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Christopher "Chris" Matthews (born December 17, 1945) is an Americanmarker news anchor and political commentator, known for his nightly hour-long talk show, Hardball with Chris Matthews, which is televised on the Americanmarker cable television channel MSNBC. On weekends he hosts the syndicated NBC News-produced panel discussion program, The Chris Matthews Show. Matthews makes frequent appearances on many NBC and MSNBC programs. On March 22, 2009, Matthews renewed his contract to do his show on MSNBC through 2012.

Early life, education, and family

Matthews was born in Somertonmarker, Philadelphiamarker, Pennsylvaniamarker to Irish American parents and is a Roman Catholic. He attended La Salle College High Schoolmarker.

He is a 1967 graduate of the College of the Holy Crossmarker in Worcester, Massachusetts, and did graduate work in economics at the University of North Carolina at Chapel Hillmarker. Matthews served in the United States Peace Corps in Swazilandmarker from 1968 to 1970 as a trade development advisor.

Matthews is married to Kathleen Matthews, who anchored News 7 on WJLA-TVmarker, the ABC affiliate in Washington, D.Cmarker, before accepting a position as an Executive Vice President with J.W. Marriott. The couple has three children: Michael, Thomas and Caroline (currently a student at the University of Pennsylvania). His brother Jim Matthews, a Republican, is a County Commissioner in Montgomery County, Pennsylvania.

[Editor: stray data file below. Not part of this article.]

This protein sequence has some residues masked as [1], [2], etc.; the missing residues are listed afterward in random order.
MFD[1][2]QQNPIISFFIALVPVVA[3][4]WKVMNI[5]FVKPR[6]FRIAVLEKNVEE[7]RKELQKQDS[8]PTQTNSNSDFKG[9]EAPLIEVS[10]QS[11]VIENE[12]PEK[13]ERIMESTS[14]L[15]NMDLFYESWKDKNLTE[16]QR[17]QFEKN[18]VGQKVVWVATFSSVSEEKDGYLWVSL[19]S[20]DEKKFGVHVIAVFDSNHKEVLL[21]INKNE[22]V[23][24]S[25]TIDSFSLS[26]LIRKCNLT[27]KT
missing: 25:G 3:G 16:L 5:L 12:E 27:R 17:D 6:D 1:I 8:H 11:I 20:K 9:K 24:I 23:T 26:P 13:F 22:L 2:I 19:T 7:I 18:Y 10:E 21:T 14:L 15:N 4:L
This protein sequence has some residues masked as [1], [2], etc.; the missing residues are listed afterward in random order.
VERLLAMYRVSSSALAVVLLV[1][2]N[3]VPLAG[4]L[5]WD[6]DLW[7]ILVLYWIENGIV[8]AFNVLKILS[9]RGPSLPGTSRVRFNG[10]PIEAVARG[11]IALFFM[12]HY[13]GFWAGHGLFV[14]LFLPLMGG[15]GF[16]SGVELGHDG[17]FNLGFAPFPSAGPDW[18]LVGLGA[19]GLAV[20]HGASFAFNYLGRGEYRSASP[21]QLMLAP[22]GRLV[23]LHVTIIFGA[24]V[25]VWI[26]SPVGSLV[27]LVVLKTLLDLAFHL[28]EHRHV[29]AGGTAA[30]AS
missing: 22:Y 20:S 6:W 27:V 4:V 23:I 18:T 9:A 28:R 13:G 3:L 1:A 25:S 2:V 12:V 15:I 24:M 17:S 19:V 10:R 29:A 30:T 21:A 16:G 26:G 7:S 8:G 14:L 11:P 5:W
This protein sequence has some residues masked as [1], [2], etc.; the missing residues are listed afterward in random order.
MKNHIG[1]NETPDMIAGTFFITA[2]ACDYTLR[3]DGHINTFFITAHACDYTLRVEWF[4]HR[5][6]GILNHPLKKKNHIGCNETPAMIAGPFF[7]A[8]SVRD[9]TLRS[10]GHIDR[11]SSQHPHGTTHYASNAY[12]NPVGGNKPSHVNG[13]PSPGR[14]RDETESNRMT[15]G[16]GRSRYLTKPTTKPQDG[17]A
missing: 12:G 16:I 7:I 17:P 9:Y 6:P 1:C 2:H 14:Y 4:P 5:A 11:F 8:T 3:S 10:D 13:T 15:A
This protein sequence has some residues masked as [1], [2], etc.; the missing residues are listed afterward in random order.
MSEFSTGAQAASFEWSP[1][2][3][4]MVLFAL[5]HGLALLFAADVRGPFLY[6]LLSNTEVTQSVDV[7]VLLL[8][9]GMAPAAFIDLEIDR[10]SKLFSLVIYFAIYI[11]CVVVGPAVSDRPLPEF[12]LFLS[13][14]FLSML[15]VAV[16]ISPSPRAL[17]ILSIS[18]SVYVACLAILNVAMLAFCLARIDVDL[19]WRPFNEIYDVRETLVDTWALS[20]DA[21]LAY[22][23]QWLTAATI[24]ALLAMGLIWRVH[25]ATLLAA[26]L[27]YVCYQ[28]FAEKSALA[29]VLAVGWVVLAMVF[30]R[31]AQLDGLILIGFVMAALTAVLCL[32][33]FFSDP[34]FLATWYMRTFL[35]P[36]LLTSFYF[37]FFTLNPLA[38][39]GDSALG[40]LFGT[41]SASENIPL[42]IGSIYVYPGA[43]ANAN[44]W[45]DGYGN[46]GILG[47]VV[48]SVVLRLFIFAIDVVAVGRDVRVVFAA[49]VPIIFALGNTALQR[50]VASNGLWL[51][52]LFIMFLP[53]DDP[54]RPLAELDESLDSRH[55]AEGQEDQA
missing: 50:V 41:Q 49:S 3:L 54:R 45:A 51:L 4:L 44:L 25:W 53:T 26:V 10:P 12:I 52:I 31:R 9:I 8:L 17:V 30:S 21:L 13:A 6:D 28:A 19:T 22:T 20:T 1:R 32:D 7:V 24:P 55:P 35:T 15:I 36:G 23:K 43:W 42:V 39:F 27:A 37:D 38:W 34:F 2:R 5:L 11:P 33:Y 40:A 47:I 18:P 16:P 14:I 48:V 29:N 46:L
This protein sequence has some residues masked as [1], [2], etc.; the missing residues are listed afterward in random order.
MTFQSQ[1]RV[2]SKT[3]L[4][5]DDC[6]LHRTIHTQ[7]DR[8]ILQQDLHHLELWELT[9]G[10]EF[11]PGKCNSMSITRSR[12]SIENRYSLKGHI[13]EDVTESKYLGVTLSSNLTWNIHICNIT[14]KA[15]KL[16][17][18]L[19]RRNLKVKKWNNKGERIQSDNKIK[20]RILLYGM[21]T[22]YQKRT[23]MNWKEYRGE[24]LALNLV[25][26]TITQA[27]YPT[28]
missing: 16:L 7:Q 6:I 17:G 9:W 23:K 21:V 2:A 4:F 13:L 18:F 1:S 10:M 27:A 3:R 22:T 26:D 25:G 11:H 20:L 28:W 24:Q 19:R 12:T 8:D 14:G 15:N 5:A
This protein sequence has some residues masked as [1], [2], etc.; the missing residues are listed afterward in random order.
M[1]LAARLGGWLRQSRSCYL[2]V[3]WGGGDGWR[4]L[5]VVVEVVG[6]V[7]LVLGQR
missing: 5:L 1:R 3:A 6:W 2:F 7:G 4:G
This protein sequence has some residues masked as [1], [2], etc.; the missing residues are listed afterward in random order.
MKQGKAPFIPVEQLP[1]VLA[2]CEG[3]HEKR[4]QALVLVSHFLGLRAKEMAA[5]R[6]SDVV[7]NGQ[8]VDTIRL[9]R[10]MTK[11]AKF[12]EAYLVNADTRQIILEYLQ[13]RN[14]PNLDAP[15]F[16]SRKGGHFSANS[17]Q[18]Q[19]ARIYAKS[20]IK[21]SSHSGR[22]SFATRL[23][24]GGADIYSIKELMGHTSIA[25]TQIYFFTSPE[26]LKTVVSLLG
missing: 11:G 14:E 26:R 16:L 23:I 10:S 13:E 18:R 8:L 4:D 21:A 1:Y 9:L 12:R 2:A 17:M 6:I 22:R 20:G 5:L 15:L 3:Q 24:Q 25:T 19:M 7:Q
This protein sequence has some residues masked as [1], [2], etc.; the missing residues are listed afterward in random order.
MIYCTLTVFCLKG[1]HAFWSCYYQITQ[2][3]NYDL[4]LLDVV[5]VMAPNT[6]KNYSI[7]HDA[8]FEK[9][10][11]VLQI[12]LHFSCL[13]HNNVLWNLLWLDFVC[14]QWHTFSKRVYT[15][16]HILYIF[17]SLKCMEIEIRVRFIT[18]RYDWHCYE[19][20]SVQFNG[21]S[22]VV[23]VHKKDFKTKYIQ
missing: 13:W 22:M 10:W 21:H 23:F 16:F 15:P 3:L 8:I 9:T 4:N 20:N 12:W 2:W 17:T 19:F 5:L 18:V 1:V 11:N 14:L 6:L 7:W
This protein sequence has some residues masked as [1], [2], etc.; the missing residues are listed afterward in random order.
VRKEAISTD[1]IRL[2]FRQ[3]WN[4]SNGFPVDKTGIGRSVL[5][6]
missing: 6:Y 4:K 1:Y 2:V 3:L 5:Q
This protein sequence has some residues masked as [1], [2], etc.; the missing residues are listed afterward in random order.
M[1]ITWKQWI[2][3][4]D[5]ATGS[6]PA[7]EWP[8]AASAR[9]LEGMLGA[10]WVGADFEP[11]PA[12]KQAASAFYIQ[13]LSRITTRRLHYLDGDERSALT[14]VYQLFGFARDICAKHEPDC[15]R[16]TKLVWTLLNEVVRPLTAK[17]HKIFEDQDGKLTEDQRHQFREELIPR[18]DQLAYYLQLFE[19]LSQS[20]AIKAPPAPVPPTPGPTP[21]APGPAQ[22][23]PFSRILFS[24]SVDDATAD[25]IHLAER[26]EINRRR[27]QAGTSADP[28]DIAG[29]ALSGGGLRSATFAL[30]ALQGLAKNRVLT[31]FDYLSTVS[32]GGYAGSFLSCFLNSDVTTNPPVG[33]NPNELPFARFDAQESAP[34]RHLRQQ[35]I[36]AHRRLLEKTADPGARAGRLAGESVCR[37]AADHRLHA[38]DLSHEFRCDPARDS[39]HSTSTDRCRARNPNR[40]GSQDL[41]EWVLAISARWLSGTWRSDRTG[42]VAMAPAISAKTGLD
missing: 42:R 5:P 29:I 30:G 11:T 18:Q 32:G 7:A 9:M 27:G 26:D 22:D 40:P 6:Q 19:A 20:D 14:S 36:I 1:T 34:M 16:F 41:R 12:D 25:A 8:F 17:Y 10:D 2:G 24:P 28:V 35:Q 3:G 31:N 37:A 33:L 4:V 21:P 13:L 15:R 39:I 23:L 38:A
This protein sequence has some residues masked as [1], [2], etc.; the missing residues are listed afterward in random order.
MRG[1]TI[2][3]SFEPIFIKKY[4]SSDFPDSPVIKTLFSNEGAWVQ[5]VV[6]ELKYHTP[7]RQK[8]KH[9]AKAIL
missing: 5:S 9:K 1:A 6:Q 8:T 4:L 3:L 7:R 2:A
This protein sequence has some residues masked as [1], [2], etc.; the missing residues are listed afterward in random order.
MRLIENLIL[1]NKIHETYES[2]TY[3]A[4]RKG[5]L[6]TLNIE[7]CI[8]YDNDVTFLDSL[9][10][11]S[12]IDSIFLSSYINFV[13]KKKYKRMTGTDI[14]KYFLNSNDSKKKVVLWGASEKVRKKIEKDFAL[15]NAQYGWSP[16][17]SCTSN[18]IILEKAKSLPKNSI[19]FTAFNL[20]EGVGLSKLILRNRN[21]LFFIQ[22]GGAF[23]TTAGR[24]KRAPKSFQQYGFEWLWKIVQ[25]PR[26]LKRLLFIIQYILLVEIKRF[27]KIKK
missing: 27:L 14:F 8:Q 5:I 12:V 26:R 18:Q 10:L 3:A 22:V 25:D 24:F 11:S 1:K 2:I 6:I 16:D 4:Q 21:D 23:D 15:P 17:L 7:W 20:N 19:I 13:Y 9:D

In 2002, Matthews was hospitalized with malaria, which he evidently contracted on one of his visits that year to Africa. He has also had other health problems, including [diabetes] and pneumonia.

Political career and views

When Matthews first arrived in Washington, D.C., he worked as a police officer with the United States Capitol Police. Subsequently, he served on the staffs of four Democratic members of Congress, including Senators Frank Moss and Edmund Muskie. In 1974, he mounted an unsuccessful campaign for the Pennsylvania's 4th congressional district seat in the U.S. House of Representatives, in which he received about 24% of the vote in the primary campaign. Matthews was a presidential speechwriter during the Carter administration. Matthews later worked six years as a top aide to long-time Speaker of the House of Representatives Tip O'Neill, playing a direct role in many key political battles with the Reagan administration.

Despite having worked for Democrats, Matthews has said, "I'm more conservative than people think I am. ... I voted for George W. in 2000." Matthews has been accused of having panels of guests that skew to the right by liberal media watchdogs and of supporting Republicans in his own questions and comments. Conversely, he is also often criticized by conservatives for his opposition to the Iraq war among other stances he takes against the Bush administration. Conservative watchdog groups also accuse Matthews of constantly taking Democratic Party positions.